Eyeball Tracking, In-game Advertising, and Bunnyfoot

Posted by Ilya Malinsky :: Advertising in Video Games

Laraeyetracking Imagine you’re playing your favorite new racing title on the “hard” setting, and a particularly sharp turn in the track makes you lose control and crash into a brick wall nearly every lap. Chances are good that the offending wall just HAPPENS to be emblazoned with a huge, bright corporate logo... let’s say, “Fepsi.” Now, how many times do you have to crash into that wall until you start inventing creative new swear words incorporating the brand name? Or perhaps you’ll subconsciously get that defeated, just-crushed-my-Mustang GT feeling the next time you see a case of Fepsi at the supermarket. This is just one example of how in-game ads can deviate from traditional thinking about advertising, which basically boils down to “eyeballs=good”. 

British behavioral consultancy research (read: marketing) firm Bunnyfoot has taken the eyeballs concept and taken it one step further with PEEP (Post-Experience Eye-tracking Protocol), using a machine that tracks and records user eye movement during play. Cue “A Clockwork Orange” brainwashing scene visual... now.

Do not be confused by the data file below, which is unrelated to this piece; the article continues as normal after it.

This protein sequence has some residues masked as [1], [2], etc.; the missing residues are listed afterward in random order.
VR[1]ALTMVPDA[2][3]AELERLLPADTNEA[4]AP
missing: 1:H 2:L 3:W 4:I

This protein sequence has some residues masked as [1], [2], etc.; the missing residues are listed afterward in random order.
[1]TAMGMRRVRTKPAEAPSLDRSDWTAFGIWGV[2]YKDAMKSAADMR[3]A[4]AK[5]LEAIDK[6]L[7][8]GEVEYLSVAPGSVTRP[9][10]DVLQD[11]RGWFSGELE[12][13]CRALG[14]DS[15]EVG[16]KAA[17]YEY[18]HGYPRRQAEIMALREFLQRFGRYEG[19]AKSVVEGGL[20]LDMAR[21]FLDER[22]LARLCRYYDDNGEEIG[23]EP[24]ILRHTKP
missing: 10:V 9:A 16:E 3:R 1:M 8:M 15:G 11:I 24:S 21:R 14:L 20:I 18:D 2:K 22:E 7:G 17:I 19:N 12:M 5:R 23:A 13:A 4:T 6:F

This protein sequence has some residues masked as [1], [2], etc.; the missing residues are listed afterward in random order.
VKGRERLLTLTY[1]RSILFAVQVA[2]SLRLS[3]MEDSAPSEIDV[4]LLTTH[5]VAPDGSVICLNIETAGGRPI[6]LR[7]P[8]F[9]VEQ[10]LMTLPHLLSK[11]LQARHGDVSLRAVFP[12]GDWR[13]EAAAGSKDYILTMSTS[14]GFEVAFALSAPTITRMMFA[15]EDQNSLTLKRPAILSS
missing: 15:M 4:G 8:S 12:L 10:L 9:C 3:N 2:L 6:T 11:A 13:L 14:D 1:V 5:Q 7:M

In a brave move to expand their clientele to the video game market, today Bunnyfoot claimed that only 15% of gamers tested in a traditional manner showed any sort of “true brand-engagement” with in-game advertisements. Sounds convincing, until you realize just how little actual information is supplied by that statistic. I can’t help but feel like this another meaningless PR release meant to generate buzz and wind up blog… ers. Oh rats.

But seriously, exactly how were these gamers tested, and what was the problem with that particular method? What kinds of games were tested? Were the in-game ads presented billboard style, during load screens, or otherwise? What's the deal, Bunnyfoot?

If Bunnyfoot wants to prove the superiority of its creepy (yet nonetheless intriguing) PEEP method, they need to provide more specific analysis of why eyeball-tracking is as effective for video game research as say, comparing reader responses to different magazine layouts (another one of their services). Don’t toy with us, Bunnyfoot! You can’t get by on a cute name alone. Aww, who am I kidding, Bunnyfoot! I can't stay mad at you.


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Ha ha! It's a fair point. These things grab your attention, but it's not always good for the gamer!

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